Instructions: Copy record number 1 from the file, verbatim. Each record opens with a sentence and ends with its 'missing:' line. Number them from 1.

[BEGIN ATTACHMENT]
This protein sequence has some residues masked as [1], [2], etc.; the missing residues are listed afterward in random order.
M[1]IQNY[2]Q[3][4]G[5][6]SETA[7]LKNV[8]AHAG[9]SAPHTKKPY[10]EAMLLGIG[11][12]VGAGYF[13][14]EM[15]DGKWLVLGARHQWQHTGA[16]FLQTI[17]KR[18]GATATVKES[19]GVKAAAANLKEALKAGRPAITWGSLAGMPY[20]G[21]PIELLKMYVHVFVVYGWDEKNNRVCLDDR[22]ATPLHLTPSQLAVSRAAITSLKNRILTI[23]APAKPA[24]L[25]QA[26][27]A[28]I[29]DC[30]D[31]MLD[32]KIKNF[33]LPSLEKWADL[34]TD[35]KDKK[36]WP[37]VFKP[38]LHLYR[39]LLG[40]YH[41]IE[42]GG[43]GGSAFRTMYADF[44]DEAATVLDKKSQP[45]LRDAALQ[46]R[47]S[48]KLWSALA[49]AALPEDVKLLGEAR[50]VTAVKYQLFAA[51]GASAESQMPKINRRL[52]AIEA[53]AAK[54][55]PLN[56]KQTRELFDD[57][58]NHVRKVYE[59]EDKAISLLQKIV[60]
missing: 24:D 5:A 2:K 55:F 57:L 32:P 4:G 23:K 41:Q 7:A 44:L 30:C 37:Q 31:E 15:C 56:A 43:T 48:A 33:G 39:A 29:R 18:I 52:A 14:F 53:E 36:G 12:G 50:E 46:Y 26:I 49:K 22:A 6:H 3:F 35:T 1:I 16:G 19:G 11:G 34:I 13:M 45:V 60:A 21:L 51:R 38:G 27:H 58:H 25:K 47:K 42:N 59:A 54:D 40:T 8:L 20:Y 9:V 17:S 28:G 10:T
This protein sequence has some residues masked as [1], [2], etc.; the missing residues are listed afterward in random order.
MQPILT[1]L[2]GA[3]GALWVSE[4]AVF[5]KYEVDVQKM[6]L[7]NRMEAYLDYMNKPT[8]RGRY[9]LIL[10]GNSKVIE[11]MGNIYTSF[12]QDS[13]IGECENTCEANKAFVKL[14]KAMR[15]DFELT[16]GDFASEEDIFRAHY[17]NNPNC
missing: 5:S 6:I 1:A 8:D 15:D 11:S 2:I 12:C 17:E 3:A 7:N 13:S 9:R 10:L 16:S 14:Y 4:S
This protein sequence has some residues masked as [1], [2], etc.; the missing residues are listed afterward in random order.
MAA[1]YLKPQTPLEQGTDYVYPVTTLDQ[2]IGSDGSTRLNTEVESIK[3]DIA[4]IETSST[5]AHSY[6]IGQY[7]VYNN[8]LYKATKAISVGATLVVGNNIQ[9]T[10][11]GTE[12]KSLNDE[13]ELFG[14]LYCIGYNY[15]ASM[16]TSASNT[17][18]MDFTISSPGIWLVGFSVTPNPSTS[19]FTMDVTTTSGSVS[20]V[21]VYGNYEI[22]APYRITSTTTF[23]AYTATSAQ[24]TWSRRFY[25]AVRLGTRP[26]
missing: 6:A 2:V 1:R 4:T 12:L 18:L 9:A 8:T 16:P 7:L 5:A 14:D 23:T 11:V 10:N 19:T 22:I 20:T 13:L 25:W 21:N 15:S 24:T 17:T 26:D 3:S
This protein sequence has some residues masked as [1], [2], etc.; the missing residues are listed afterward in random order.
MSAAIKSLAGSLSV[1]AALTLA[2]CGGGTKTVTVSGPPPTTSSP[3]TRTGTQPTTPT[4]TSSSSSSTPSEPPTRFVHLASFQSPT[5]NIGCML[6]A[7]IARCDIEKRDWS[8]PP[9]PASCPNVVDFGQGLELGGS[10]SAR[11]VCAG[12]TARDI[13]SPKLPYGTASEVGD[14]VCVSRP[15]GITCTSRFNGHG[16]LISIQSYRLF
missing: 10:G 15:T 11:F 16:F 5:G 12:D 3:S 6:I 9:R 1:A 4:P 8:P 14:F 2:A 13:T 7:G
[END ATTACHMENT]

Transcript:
This protein sequence has some residues masked as [1], [2], etc.; the missing residues are listed afterward in random order.
M[1]IQNY[2]Q[3][4]G[5][6]SETA[7]LKNV[8]AHAG[9]SAPHTKKPY[10]EAMLLGIG[11][12]VGAGYF[13][14]EM[15]DGKWLVLGARHQWQHTGA[16]FLQTI[17]KR[18]GATATVKES[19]GVKAAAANLKEALKAGRPAITWGSLAGMPY[20]G[21]PIELLKMYVHVFVVYGWDEKNNRVCLDDR[22]ATPLHLTPSQLAVSRAAITSLKNRILTI[23]APAKPA[24]L[25]QA[26][27]A[28]I[29]DC[30]D[31]MLD[32]KIKNF[33]LPSLEKWADL[34]TD[35]KDKK[36]WP[37]VFKP[38]LHLYR[39]LLG[40]YH[41]IE[42]GG[43]GGSAFRTMYADF[44]DEAATVLDKKSQP[45]LRDAALQ[46]R[47]S[48]KLWSALA[49]AALPEDVKLLGEAR[50]VTAVKYQLFAA[51]GASAESQMPKINRRL[52]AIEA[53]AAK[54][55]PLN[56]KQTRELFDD[57][58]NHVRKVYE[59]EDKAISLLQKIV[60]
missing: 24:D 5:A 2:K 55:F 57:L 32:P 4:G 23:K 41:Q 7:A 44:L 30:C 37:Q 31:E 15:C 56:A 43:T 48:A 33:G 39:A 29:R 18:I 52:A 14:F 53:E 36:G 12:G 50:E 46:Y 26:I 49:K 22:A 6:H 3:F 35:T 1:I 16:G 19:G 11:G 34:I 13:M 45:V 60:A 21:L 51:R 38:G 27:H 58:H 25:K 47:K 42:N 59:A 54:D 40:T 8:L 20:Y 9:V 17:S 28:G 10:T